Last week, members of Congress heard testimony on our antiquated, inadequate, and inequitable financial aid system. But rather than a call for bold action and inspiring reform, witnesses and members themselves called for dramatic — dramatic — tinkering. Redefine eligibility here. Expand a tax credit there. Cut the Free Application for Federal Student Aid (FAFSA) form from 10 pages to 3. Not bad ideas.

These steps may get Congress a one-day press hit or even more than one-day’s worth, but they’re not profoundly going to address the real obstacles to college access, affordability, and completion that prevent so many Americans, particularly low-income students and students of color, from earning a postsecondary degree.

There’s no tinkering toward utopia to be done in higher ed. The cost of college continues to rise. States continue to reduce aid to institutions of higher education. Colleges continue to shift aid away from the poorest students and to the upper class.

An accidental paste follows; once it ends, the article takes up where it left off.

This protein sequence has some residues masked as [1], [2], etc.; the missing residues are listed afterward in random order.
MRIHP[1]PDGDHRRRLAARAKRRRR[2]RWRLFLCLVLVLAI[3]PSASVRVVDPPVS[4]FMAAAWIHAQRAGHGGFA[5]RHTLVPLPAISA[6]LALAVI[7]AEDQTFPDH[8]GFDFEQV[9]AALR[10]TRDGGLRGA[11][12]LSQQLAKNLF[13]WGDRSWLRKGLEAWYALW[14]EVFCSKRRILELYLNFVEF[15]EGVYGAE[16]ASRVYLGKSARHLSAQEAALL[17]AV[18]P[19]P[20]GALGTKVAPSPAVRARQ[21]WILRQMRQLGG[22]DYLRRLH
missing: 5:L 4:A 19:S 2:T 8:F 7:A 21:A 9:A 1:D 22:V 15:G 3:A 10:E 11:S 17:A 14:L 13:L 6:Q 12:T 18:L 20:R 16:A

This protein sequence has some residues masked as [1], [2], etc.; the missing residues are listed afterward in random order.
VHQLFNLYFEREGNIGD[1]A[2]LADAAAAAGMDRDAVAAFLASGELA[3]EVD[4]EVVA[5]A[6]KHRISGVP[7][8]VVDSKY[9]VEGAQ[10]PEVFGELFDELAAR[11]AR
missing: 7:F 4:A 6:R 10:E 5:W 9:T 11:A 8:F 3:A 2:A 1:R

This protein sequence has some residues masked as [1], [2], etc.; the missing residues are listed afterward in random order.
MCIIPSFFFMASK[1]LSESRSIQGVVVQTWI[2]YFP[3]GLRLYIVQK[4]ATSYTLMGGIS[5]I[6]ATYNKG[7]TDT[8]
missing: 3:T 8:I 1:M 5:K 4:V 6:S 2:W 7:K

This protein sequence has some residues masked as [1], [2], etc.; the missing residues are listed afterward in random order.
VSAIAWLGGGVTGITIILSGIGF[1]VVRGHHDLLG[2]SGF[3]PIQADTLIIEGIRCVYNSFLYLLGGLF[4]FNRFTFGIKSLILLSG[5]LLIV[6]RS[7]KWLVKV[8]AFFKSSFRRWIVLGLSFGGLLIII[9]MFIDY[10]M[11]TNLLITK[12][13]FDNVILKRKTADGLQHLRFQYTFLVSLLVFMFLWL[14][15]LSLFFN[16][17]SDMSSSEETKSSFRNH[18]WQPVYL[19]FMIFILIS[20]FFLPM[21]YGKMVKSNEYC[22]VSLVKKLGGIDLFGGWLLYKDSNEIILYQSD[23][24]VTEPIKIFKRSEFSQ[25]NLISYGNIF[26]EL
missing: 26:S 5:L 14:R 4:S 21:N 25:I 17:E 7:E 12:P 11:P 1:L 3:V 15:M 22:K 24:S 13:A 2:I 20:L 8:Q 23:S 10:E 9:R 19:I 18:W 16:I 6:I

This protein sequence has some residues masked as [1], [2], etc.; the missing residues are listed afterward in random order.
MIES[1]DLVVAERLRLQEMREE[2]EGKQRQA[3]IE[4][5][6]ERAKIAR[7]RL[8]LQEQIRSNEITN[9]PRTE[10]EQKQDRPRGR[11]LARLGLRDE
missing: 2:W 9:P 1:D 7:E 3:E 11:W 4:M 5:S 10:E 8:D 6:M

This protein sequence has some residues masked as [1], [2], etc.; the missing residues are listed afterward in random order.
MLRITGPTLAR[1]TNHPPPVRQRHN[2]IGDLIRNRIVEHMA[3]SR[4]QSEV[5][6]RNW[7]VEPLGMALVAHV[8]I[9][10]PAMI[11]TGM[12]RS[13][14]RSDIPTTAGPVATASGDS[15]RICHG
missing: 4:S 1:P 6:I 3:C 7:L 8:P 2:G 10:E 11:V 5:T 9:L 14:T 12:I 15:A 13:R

The result? Students from working class and low-income families are being priced out of a college education. Those who do enroll must rely on onerous student loans to even have a chance of completion. And gaps in completion between students from advantaged and disadvantaged backgrounds persist — at some schools, they’re even widening.

At the Ed Trust, we have designed a budget-neutral way for the federal government to help constrain the growth in college costs and simultaneously promote access, affordability, and completion. Some have called it visionary.

Our thinking is the country needs to redesign a large portion of our current financial aid system to make it simpler, fairer, and more effective. We should consolidate a variety of existing federal programs for higher education, target resources, and most important, further engage states. Leave the Pell Grant program intact, but send a large chunk of other federal higher education aid to states and let them spend it largely, although not completely, as they please on education — as long as college access, affordability, and success outcomes are met, including those related to reduced student debt and increased college completion.

A dozen years ago, these guys would’ve gone for something like that.

Maybe it’s time to go back to the future.

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